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Interviewing an Olympic champion is something special and always delivers thought-provoking words and ideas; it’s a unique kind of education. Following the stories of the first 14 Olympic champions in the series, winners from 1976 to 2021, we now share the words of Rafaela Silva, 2016 Olympic champion in the -57kg category.

We introduced the statistics, the almost impossible feat and the question in our first article in the series, which can be found here:

A reminder of the question:

It could be said that to be in the company of an Olympic judo champion is to be presented with someone whom has reached an absolute pinnacle, a ceiling which cannot be surpassed; there is nowhere further to ascend in the world of sport. We often find Olympic champions speaking with freedom and certainty, unafraid to share an opinion, speaking of their lives and paths with confidence. For many we feel there is peace, and that can be magnetic and inspiring.

So the question is, did they become Olympic champion because of that character or did they become that person having won the Olympic gold medal?

“The short answer is that it is both of those things. My character contributed to me becoming Olympic champion. After the gold medal though, I also become an example for others and that was an important part of the process. Before and after the Olympic gold medal are both important, there are two sides."

Sumiya Dorjsuren (MGL) and Rafaela Silva, 2016 Olympic final, -57 kg.

"I had a lot of resilience. When I was a child and wanted to train judo, I would be out playing football with other children and they said judo is not for girls. This became fuel for me. My first teacher, Geraldo Bernardes, said, in my first class, that I would be Olympic champion. I was 8 years old."

"I had some difficulties along the way. After London 2012 it was very difficult. It was the first time I experienced racism and I was attacked a lot on the internet. I didn’t understand why at all. Ahead of the London 2012 Games I was fourth in the world ranking and there was great expectation on me for the result but I lost. It was during a period of major change in the rules and I touched the leg and was disqualified. It was a mistake. There was a lot on Twitter and other social media saying that I was not a good judoka, as well as commenting on the colour of my skin.

That was a very difficult moment because I knew that judo was really important for both me and my family. With good results in judo I could help my family live a better life. I had a period of 5 months when I stopped judo completely; it was so hard after London.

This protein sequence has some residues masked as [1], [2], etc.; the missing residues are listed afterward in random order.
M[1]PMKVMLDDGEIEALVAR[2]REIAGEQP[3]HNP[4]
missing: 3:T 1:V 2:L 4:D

Then I returned to competition at the end of the year and fought my way into the final of the Tokyo Grand Slam. I did this at -63 kg, not in my category. I came back because I felt I had something else still to do with judo and I wanted my Olympic medal. After the Tokyo Grand Slam I went on to be world champion in Rio in 2013, back in my weight category. That was a turning point for me because I finally agreed that I really can become an Olympic champion too. I had returned to my category in the April and I prepared at home, to be ready for that August worlds."

Rio 2016 -57 kg medallists.

"Although it took some time to digest everything, especially after London, my character is such that when someone says to me that I cannot, I say that I can. The mental force is the strongest characteristic.

The Olympic gold medal changed a lot of things for me. There was visibility and the expectations of others. There was also much more respect. For those who were so negative after London, it seemed that the medal somehow changed my skin colour for them. There was also financial stability for me and my family.

Before judo we had not even money for shoes. After that medal I could buy a home and could help my mother with her house too.”

Signing autographs in Rio De Janeiro, 2016.

Rafaela is among many great champions to continue after winning the biggest medal of all. That part is a whole new mindset and a different level of drive.

“I didn’t stop because I had a lot of medals still to conquer, more young judoka to inspire. I will continue for as long as I can.

My family is the main key, the most important thing that supports my success, especially my sister who was in the national team before me. In Thailand in 2008 at the Junior World Championships, we were both competing. I was champion then too. Now she is coaching and helping others and I respect what she is doing.”

Rafaela continues to compete at the highest level and in 2022 became world champion for the second time, in Tashkent, 9 years after the first world gold.